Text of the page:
Beside the above, other challenges in obtaining the data (different formats for example) are trivial, though it should be made clear that none of the data sources Oktris has been able to unravel comply with ESMAs statement “The data made available free of charge should be published in a similar format as real-time data published on a reasonable commercial basis.”
|MarketAxess||APA||Unable to obtain data. Unable to locate instructions on how to obtain data.|
COMMISSION DELEGATED REGULATION (EU) 2017/571 of 2 June 2016 (RTS 13), article 14 concerns publication arrangements around “Machine Readability”. In particular, 14 (3a) states: “it is in an electronic format designed to be directly and automatically read by a computer”.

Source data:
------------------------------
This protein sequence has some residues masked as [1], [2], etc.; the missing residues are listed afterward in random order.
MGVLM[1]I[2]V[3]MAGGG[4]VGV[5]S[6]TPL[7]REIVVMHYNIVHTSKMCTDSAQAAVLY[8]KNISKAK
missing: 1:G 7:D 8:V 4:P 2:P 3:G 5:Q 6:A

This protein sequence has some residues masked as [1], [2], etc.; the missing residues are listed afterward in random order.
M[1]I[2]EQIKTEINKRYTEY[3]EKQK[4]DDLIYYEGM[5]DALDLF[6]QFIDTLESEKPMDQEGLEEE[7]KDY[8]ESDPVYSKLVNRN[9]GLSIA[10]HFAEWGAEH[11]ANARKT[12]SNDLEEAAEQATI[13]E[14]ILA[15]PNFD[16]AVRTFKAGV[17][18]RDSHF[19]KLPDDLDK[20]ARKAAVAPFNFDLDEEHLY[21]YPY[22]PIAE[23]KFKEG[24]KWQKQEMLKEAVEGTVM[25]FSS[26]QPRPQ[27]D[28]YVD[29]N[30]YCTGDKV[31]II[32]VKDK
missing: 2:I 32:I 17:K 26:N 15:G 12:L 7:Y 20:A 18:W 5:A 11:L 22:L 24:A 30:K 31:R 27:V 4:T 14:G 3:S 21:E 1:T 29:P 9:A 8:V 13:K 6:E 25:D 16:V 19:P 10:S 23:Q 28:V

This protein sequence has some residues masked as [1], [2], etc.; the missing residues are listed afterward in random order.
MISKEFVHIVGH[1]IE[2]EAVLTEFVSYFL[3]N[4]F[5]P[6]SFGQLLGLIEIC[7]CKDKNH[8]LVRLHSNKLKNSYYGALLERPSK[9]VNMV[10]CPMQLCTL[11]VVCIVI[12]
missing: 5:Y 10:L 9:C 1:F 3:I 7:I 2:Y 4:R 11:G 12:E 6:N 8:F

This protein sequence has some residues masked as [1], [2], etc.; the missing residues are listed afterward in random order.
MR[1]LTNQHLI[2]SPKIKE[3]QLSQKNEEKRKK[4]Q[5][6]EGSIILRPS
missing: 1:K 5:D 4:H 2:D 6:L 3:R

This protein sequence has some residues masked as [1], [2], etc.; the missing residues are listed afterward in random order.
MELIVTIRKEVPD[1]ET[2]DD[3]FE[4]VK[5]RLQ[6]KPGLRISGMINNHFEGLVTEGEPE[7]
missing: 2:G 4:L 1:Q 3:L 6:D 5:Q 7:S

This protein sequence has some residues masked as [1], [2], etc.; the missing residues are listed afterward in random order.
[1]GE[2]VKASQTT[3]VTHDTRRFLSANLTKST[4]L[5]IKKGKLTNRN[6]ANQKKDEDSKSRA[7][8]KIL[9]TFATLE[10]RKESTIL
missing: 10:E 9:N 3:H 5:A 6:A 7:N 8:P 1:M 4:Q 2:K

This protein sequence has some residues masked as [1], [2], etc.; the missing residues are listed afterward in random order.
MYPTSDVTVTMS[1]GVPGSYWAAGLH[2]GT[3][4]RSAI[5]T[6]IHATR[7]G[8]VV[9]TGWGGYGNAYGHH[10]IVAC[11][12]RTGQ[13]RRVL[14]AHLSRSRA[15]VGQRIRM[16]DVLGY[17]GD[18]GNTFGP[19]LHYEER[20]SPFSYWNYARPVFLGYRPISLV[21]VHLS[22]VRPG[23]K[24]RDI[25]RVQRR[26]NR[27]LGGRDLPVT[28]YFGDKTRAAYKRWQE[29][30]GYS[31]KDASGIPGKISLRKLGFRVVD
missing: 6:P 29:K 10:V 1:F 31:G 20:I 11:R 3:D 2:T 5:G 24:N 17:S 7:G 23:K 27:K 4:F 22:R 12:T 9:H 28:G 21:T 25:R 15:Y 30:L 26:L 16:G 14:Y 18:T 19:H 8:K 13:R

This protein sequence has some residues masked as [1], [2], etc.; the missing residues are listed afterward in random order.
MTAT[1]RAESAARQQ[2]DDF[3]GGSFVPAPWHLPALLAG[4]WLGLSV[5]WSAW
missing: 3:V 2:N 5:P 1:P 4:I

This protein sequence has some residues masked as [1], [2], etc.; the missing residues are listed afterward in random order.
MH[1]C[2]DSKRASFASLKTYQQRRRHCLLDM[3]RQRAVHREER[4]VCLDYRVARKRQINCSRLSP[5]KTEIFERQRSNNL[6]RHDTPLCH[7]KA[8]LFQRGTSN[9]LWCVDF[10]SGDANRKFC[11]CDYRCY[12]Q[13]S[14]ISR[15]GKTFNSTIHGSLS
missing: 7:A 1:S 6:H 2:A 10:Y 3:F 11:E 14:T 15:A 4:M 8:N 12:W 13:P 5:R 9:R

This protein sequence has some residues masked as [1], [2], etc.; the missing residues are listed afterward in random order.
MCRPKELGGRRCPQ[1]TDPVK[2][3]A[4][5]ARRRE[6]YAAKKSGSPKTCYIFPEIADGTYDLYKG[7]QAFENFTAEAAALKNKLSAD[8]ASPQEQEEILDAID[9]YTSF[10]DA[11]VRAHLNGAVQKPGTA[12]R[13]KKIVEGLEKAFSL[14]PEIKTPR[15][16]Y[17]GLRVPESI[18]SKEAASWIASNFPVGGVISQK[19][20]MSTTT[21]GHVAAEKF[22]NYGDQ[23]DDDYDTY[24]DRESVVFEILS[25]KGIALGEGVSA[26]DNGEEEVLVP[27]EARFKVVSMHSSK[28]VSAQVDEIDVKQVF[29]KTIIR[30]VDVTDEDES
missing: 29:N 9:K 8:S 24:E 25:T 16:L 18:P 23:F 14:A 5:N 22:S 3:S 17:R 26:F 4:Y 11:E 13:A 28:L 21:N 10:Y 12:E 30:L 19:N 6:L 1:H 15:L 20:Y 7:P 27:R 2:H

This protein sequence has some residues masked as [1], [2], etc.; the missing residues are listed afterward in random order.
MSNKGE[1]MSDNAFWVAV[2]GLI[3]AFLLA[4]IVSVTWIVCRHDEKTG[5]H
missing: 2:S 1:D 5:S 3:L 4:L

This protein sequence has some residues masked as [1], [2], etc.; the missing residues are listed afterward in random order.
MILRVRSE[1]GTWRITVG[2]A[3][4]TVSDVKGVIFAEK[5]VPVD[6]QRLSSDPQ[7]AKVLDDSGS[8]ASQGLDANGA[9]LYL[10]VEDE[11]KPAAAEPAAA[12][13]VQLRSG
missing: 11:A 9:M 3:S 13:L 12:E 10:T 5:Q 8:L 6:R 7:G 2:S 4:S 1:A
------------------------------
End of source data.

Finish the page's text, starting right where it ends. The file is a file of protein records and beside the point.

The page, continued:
On attempting to obtain this data in an automated manner and asking how this might be achieved, in numerous e-mails with Trax, Oktris received the reply to go to the traxapa.com website and click on “download”. A human being required to go to a website and click a button does not satisfy the requirement for “directly and automatically read by a computer”. Direct face to face meetings in 2019 also resulted in directions to click on a download button. In the same regulation in article 14 on machine readability 5(a) states: “make instructions available to the public, explaining how and where to easily access and use the data, including identification of the electronic format;” and 5(c) adds “include a link to the instructions referred to in point (a) on the homepage of their website”. The MarketAxess APA website is www.traxapa.com – the link specified in 5(c) is absent as are any other indications of where documentation may be found. The firm has been authorised as an APA since 3rd Jan 2018 and as of 8th Nov 2022, the above information is accurate. Oktris is of the opinion that the above is a potential breach of the regulation as detailed above.